What started with an overpriced dehydrator has since grown into a fully fledged snack business for three Northwestern University entrepreneurs.

The company, aptly named Minimal Snacks, has a mission as clear as the nutrition label on the back of their high-protein, air-dried beef: to bring food back to its roots with a handful of high-quality ingredients. 

Founder and Northwestern alumnus Ryan Teo said his endeavors in the snack industry were inspired by an Engineering Entrepreneurship class taught at the university and his desire to optimize body function through food. 

Before factory farming, humans relied on hunter-gatherer techniques for necessary fuel and survival. In the past century, hyper-processed corn and soy products have replaced the diet of our ancestors, making it difficult to find whole food options in everyday grocery aisles. Minimal hopes to revolutionize the snack industry by making simple products mainstream. 

“Very few snacks on the market resemble the natural world,” Teo said. “We’ve evolved as a civilization so quickly, that I don’t think our bodies have had time to evolve at the same rate.”

Teo decided on using beef and shiitake mushrooms to emulate biltong, a dried meat snack popular in Southern Africa, to create something suitable for American consumers without unrecognizable additives. Unlike the similar beef jerky, biltong is typically made from finer cuts of meat and cured over a longer period of time. The result is a thicker, softer slice of dried beef, free of sugar, trans fat and carbohydrates. 

Along with fellow senior and co-founder Ansh Prasad, Teo put on his gloves and hairnet and began experimenting with different recipes and preparation methods in 2019. Operating entirely out-of-pocket to get the company off the ground, the pair eventually teamed up with the largest biltong producer in the US, Stormberg Foods. 

Prasad said their partnership with Stromberg Foods was a turning point for the budding business, which allowed them to make the jump from a few college kids in a Chicago test kitchen to a reputable food distributor. 

After months of back and forth between the two companies, during which Minimal tested products with varying amounts of salt and mushroom concentrate and conducted numerous focus groups, the team’s efforts culminated in the air-dried beef jerky now packaged into sleek, black bags. 

The final result features only four basic ingredients: whole-muscle beef, shiitake mushroom extract, red wine vinegar and salt. It is a list Prasad said they are so proud of, they decided to publicize it on the front of every package.  

Nixie Strazza

“We think people should be more conscious of what goes into the food that they put in their body,” Prasad said. “Whether that’s a snack food, protein bar or milkshake, we want people to start reading the labels of their favorite foods.”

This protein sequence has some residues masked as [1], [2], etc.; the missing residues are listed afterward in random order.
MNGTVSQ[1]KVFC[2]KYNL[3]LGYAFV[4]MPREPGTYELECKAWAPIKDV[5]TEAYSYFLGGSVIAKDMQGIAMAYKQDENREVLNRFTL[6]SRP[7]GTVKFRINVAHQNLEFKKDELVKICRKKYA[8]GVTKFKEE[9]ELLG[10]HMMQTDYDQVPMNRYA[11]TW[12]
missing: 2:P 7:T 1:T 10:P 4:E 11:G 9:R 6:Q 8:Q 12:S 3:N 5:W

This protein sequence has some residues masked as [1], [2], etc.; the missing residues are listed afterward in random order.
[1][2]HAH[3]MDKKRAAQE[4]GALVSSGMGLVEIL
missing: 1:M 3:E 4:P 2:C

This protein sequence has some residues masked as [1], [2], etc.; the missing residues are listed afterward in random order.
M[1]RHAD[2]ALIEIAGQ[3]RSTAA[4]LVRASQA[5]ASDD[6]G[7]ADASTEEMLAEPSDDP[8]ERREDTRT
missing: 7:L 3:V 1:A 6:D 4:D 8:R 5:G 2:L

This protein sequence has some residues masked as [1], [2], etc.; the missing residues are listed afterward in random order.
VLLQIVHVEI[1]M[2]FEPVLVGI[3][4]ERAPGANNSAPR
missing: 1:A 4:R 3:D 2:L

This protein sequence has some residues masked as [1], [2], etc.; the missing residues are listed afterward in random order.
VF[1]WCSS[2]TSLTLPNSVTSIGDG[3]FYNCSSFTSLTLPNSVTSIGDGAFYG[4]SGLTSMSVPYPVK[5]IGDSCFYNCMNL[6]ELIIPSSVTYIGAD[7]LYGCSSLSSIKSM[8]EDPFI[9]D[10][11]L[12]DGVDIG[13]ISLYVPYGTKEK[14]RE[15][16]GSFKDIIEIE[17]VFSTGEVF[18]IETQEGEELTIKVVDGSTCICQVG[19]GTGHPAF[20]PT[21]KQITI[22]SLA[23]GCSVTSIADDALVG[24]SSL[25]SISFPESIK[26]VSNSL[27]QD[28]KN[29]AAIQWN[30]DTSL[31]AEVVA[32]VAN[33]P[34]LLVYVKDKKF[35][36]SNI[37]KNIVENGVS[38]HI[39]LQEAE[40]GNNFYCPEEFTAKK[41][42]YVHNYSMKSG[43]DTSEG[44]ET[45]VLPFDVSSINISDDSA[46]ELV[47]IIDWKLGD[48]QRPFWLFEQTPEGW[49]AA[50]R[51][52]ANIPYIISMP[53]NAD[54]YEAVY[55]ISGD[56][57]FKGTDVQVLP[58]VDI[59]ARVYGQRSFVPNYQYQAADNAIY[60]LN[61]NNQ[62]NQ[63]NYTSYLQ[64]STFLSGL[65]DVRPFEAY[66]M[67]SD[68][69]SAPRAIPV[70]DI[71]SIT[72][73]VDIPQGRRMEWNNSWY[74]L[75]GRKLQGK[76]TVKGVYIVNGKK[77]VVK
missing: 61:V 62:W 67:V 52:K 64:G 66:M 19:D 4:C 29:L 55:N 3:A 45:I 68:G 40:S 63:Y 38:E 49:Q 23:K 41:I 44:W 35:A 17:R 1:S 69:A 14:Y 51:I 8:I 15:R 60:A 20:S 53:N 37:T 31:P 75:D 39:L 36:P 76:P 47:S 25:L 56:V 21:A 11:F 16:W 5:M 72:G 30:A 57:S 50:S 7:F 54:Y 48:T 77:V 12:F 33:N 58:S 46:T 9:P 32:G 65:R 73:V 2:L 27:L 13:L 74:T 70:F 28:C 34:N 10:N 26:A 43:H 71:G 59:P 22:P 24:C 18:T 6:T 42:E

Every sub-200 calorie bag of Minimal beef boasts 23 grams of protein and 0 grams of sugar, two benefits the team has emphasized in advertising campaigns on their website and Instagram platform

A weightlifter and life-long athlete, senior and product manager Liliana Sydorenko said she joined the Minimal team because she was impressed with the protein-to-calorie ratio of the product and the short list of ingredients used in the air-dried beef. 

Sydorenko said she was sick of relying on protein bars chock full of processed whey, soy and pea protein isolates (and 20 other ingredients used to mask the unpalatable chalky flavor) as her main source of fuel in between workouts. Like Teo, Sydorenko saw a gap in the market for a health conscious, protein-efficient snack. 

“This is a staple for the briefcase, the gym bag, the hiking bag or the backpack,'' Sydorenko said. “It’s really an everyday snack.”

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Minimal connected with well-respected beef connoisseurs to get the word out about their product, described by Teo as, “a cross between prosciutto and jerky.” Responses from the likes of former NU wrestler Ryan Deakin and @reqteqsmoker Mike Patten regarding flavor have been nothing short of glowing reviews Sydorenko said. 

“These are people who we do not know and we have not paid, and everybody’s loved it,” she added. 

To take their company from a few hundred bags to a few thousand, Minimal posted their story to Kickstarter on January 3rd with the hopes of raising enough money to increase production. 

Within two hours of launching their Kickstarter campaign, Minimal blew past their $5,000 fundraising goal, eventually garnering over $13,000 from hundreds of supporters. Now with 38 days to go, the brand is aiming for the $30k benchmark, after which they will release merchandise and announce new flavors currently in development. 

Sydorenko said their staggering success on Kickstarter gives Minimal the “clout” needed for future expansion.  

“If we can say our Kickstarter was funded in X number of hours, that’s something we can take to publications, potential partners and retailers,” Sydorenko said. “The more people that engage with us on our platforms, the more credibility we have to scale upwards.”

Nixie Strazza

Sydorenko is excited to expand the Minimal family to include both sweet and savory options in line with the brand’s minimalistic mission.

The immediate next step for Minimal, however, is setting up an online store and recuperating all that Teo and Prasad poured into the initial stages, though the team said the ultimate goal is to have bags of their delicious air-dried beef in every Whole Foods across America.

“We want to start a ripple effect in the market to change the way snack companies make snacks,” Sydorenko said. “It would be great to see other companies using fewer ingredients, processing less and going back to the basics.”

Photos courtesy of Ansh Prasad.